Advanced UTM devices must also support flexible architectures whose firmware can be easily upgraded to incorporate new means of filtering and detection and to respond to the ever-changing threat landscape. UTM makers generally operate large, ongoing security teams that monitor, catalog, and respond to emerging threats as quickly as possible, providing warning and guidance to client organizations to avoid exposure to risks and threats.
Some of the best-known names in the computing industry offer UTM solutions to their customers, but not all offerings are equal. Look for solutions from reputable companies like Cisco, Netgear, SonicWall and Juniper Networks. You’re sure to find the right mix of features and controls to meet your security needs without breaking your budget.
As a visit to the periodic survey of information security certifications at TechTarget’s SearchSecurity confirms, more than 100 active and ongoing credentials are available in this broad field. However, not all of the best IT certifications address UTM directly or explicitly.
While no credential focuses exclusively on UTM, some of the best InfoSec and cybersecurity certifications cover UTM aspects in their exam objectives or the associated standard body of knowledge that candidates must master:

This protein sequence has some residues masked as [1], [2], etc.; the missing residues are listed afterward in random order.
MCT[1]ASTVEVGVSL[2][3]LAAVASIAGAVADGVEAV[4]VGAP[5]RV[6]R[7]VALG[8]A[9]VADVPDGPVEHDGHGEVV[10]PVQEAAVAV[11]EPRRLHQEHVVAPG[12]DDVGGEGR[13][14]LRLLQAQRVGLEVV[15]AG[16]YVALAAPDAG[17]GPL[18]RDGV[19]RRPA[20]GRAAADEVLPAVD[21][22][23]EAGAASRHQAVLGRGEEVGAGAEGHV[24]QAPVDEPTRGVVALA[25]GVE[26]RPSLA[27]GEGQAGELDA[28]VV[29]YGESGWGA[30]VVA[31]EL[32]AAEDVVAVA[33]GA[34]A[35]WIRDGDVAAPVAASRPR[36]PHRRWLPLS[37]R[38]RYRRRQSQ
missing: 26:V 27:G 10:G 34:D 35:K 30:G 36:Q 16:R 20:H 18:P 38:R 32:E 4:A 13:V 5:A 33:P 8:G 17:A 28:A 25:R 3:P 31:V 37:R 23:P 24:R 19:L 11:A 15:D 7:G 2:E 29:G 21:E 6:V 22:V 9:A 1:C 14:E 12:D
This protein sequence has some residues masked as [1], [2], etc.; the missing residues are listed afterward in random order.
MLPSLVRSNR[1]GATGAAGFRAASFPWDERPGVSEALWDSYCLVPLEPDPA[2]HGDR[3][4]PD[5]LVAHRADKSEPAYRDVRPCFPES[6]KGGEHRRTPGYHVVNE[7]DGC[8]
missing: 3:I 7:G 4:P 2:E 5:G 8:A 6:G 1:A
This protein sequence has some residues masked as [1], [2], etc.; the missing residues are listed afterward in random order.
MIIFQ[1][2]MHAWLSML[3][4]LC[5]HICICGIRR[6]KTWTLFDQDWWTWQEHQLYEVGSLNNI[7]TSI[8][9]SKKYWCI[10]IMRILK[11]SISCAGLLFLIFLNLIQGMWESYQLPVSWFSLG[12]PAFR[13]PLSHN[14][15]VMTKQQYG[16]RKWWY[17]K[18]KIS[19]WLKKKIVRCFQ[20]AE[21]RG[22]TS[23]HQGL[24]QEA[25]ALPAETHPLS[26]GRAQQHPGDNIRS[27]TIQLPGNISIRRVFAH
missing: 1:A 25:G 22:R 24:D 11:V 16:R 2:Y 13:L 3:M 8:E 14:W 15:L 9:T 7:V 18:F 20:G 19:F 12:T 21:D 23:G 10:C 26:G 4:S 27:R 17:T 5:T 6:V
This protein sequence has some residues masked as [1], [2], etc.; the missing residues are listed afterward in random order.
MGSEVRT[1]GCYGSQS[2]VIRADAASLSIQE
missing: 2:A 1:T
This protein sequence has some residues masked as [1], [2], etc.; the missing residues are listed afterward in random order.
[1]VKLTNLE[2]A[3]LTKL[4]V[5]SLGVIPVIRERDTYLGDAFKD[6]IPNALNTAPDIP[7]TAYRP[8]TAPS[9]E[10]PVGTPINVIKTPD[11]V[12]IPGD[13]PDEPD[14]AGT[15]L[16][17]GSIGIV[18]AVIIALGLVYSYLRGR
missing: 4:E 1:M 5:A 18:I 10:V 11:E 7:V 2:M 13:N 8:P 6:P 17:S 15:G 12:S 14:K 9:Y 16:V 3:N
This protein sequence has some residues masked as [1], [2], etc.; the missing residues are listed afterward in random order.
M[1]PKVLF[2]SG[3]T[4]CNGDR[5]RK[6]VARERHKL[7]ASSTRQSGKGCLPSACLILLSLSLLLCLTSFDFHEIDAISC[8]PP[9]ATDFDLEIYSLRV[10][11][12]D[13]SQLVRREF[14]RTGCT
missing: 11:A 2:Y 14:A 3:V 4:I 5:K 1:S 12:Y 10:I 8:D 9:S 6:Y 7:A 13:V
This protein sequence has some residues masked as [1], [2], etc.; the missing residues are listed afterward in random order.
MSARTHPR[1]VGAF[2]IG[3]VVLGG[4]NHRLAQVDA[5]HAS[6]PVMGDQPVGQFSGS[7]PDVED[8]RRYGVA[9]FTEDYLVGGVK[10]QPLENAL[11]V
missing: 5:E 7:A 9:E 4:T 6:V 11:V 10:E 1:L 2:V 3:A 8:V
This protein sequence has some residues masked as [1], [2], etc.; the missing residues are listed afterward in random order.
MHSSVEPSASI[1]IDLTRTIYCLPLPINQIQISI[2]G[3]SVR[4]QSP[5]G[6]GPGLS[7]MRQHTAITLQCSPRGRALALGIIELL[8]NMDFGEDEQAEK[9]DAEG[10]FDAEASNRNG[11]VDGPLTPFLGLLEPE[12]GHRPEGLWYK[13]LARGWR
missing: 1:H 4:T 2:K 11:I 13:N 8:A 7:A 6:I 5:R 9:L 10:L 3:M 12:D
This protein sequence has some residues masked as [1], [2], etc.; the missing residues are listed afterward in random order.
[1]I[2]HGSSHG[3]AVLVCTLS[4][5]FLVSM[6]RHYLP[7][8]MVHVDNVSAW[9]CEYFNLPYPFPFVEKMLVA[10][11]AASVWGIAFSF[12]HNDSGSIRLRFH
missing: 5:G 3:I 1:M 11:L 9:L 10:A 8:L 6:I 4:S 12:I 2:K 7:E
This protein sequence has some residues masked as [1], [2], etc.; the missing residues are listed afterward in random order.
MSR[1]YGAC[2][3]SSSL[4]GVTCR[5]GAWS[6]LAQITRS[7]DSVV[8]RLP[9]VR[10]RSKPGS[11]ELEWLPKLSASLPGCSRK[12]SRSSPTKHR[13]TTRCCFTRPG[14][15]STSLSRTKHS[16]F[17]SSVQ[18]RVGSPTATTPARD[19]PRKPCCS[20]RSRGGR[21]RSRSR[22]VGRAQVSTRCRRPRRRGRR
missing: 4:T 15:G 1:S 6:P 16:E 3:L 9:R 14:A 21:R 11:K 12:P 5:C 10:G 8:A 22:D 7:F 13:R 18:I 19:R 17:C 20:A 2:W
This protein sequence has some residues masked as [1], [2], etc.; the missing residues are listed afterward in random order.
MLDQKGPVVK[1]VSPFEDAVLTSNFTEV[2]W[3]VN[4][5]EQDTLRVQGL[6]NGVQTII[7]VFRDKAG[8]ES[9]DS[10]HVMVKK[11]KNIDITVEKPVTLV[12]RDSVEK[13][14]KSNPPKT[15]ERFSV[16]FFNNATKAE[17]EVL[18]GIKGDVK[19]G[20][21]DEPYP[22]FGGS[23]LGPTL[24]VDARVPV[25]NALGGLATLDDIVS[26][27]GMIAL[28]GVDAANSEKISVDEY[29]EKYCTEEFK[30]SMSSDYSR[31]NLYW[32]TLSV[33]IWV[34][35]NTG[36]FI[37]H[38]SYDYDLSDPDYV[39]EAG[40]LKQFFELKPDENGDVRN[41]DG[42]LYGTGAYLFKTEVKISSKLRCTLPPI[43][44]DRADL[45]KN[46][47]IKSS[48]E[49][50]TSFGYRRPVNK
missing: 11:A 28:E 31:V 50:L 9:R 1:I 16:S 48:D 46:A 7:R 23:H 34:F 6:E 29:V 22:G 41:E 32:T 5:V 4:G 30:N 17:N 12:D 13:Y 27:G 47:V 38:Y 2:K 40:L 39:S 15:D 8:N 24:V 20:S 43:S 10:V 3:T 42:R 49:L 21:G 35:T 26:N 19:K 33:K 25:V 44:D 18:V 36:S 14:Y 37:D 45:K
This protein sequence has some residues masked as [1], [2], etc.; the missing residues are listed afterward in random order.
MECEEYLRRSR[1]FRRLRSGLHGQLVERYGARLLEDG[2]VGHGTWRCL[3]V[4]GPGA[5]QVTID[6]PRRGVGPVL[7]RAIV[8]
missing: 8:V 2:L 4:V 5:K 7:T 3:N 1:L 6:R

Of these credentials, the generalist items (such as CISA, CISSP, and CHPP/CHPA) and the two SANS GIAC certifications (GCIH and GCWN) provide varying levels of coverage on the principles of DLP and the best practices for its application and use within the context of a well-defined security policy.
Out of the above list, the CISSP and CISA are the most advanced and demanding certs. The Cisco and Juniper credentials concentrate more on the details of specific platforms and systems from vendors of UTM solutions.
With the ever-increasing emphasis on and demand for cybersecurity, any of these certifications – or even entry-level cybersecurity certifications – can be a springboard to launch you into your next information security opportunity.
Eduardo Vasconcellos contributed to the writing and research in this article.